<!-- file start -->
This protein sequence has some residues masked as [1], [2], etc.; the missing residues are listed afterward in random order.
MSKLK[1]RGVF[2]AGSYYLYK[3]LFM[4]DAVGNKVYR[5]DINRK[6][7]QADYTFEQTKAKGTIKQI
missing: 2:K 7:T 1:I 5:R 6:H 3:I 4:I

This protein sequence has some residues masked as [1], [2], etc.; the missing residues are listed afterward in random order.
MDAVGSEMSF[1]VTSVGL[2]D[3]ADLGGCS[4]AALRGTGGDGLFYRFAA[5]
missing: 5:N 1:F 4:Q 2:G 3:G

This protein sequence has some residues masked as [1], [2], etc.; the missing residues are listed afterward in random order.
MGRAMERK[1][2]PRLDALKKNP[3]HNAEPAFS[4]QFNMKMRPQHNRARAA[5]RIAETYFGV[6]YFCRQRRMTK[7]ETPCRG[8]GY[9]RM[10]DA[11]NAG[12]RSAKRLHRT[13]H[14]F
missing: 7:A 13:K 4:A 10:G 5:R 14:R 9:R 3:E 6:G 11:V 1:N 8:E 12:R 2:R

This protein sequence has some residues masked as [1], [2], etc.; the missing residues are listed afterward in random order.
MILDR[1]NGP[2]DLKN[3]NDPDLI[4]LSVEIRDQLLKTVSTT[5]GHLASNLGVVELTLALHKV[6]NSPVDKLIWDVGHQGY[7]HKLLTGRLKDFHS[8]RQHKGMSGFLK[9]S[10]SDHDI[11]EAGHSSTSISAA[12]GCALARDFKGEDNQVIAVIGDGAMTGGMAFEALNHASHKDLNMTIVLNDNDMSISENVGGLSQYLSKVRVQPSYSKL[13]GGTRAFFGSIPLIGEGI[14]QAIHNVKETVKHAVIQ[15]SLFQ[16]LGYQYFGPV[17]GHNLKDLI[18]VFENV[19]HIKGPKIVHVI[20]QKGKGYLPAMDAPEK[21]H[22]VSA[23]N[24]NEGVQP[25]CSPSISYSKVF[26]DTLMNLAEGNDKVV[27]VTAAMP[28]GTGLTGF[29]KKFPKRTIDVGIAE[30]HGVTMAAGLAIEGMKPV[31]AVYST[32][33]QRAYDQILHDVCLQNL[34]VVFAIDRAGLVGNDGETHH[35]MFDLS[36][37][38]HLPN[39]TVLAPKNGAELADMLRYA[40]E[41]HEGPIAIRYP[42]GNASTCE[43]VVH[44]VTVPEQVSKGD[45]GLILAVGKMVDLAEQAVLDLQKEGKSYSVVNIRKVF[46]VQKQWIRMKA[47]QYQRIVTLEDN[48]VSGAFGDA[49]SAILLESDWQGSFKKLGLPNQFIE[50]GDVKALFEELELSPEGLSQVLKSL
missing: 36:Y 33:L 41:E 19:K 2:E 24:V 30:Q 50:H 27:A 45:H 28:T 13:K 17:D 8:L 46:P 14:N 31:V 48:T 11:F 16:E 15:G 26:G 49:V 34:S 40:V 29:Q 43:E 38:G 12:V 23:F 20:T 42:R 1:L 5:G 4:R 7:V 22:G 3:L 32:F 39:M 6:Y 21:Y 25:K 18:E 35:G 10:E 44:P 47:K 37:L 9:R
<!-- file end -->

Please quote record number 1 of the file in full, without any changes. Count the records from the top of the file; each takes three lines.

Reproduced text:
This protein sequence has some residues masked as [1], [2], etc.; the missing residues are listed afterward in random order.
MSKLK[1]RGVF[2]AGSYYLYK[3]LFM[4]DAVGNKVYR[5]DINRK[6][7]QADYTFEQTKAKGTIKQI
missing: 2:K 7:T 1:I 5:R 6:H 3:I 4:I